When Jack and Andrew met it was like lightning hit, friendship bloomed into love and for these two people, and life is changing even as they sleep. Jack has tried to be the perfect son, the best big brother and make his family proud. What he can’t do is deny who he is anymore and that is a gay man. Meeting Andrew leaves him breathless and when he falls in love with him, well let’s just say their sparks fly fast and furious. Andrew is an out gay man but living in this small town has left him reeling. Abused by their parents, both men have to stay strong when events conspire to destroy them completely. I have to admit, these two characters just tug on my heart. Both are wounded by the people who should be supporting them the most- emotionally, mentally and even physically. All through this second book I was torn into pieces as both Andrew and Jack find themselves in situations that a lesser man would die from. Their inner strength comes through the flames and I was rooting all through this story for them to get back to one another. The secondary characters have left me wanting to either hug them in gratitude for their kindness to these two young men to out right murder. 

Ms. York doesn’t pull any punches in her second installment in the Southern Thing Trilogy and if you are expecting a happy ever after are doomed to disappointment. This is a brutal no holds barred story that showcases the extent that some may go to make sure their children are not gay. There are no hand holdings with those scenes. They are brutally honest and I, for one, am appalled to find that some places like these conversion camps are still in business. I cried and had my heart torn out a lot while reading this book and I, for one, am in awe of this author’s research into gay conversion camps, starvation and more.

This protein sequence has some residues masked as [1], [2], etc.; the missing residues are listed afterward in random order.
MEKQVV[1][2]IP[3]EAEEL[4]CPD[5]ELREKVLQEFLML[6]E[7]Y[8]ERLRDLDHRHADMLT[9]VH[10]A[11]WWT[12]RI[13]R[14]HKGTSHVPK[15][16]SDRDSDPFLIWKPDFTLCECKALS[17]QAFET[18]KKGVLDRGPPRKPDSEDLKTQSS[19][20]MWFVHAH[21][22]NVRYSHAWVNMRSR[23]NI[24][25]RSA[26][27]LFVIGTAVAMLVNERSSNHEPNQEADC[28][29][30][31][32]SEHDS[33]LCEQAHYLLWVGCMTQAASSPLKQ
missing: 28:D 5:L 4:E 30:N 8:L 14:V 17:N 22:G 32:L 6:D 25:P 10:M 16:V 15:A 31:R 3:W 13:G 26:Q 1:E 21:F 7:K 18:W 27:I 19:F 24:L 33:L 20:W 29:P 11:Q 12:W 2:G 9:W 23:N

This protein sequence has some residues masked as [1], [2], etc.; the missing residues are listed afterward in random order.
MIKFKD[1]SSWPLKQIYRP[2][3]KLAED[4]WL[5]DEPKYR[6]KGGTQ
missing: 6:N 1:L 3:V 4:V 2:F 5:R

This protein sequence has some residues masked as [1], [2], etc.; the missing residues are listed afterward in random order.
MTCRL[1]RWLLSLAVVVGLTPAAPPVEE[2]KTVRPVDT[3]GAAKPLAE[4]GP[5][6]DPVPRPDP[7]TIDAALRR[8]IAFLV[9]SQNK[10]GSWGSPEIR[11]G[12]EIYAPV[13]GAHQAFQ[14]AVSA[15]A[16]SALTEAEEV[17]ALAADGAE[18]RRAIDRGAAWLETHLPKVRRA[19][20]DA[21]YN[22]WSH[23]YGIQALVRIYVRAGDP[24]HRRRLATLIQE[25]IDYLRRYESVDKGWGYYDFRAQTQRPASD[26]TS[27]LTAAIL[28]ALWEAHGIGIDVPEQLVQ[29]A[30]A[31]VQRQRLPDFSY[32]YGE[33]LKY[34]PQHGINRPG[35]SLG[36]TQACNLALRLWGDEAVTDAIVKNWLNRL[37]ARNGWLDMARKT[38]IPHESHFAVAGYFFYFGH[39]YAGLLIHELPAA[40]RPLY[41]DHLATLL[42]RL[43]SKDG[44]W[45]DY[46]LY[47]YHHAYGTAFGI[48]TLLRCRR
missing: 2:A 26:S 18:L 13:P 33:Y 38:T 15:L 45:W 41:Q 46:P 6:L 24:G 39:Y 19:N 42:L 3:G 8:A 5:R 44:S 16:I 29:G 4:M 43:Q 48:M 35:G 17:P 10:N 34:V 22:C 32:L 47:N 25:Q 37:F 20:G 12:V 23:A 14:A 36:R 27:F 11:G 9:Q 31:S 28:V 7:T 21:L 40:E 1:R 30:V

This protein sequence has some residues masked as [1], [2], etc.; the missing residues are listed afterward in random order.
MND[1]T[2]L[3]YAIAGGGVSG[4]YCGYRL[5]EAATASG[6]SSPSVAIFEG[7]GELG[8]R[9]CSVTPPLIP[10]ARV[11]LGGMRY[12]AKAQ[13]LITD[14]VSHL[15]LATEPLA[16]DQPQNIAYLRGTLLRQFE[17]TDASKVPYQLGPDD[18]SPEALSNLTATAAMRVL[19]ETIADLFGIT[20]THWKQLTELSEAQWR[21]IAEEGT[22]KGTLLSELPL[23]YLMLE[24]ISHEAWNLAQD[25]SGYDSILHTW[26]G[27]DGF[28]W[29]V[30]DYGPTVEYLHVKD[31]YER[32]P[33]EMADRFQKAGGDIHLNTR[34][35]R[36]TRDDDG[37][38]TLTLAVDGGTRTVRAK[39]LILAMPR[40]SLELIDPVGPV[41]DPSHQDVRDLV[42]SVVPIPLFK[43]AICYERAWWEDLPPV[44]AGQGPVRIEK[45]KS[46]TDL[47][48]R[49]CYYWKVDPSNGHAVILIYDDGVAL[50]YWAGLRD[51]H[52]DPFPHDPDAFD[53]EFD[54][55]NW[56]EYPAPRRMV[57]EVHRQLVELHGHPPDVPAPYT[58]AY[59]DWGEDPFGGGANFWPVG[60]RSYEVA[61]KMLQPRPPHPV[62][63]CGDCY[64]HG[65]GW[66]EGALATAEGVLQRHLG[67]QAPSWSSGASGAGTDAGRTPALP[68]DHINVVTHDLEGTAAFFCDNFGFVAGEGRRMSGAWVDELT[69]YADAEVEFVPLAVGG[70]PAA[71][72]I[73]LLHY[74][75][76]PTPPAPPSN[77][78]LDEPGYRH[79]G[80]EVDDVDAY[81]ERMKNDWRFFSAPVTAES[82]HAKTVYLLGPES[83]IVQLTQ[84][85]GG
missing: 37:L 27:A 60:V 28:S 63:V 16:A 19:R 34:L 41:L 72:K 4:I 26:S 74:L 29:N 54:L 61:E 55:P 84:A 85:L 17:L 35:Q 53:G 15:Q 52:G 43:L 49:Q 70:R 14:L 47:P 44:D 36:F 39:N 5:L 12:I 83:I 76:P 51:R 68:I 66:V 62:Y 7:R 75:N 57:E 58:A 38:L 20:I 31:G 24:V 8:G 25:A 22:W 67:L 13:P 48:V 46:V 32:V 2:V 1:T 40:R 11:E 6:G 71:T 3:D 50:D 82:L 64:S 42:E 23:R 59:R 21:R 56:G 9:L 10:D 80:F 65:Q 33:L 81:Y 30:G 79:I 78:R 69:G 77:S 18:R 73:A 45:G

This is an emotional heart wrenching story and the ending will leave you with tears in your eyes. If you are looking for a strong, powerful story that continues to stay in your head and heart long after the book is done then you need to read A Southern Thing Trilogy. I caution you to make sure to have tissues on hand because you will cry, you will rail against the bigots and you will feel like your heart is breaking for these two wonderful characters. This alone is the testament of this author’s storytelling and in that I salute Sara York for a phenomenal story that needed to be told and I look forward to reading the final installment of this amazing series soon. 



A Southern Thing Trilogy

You can find more information, book trailer and buy links HERE


Book One: Pray the Gay Away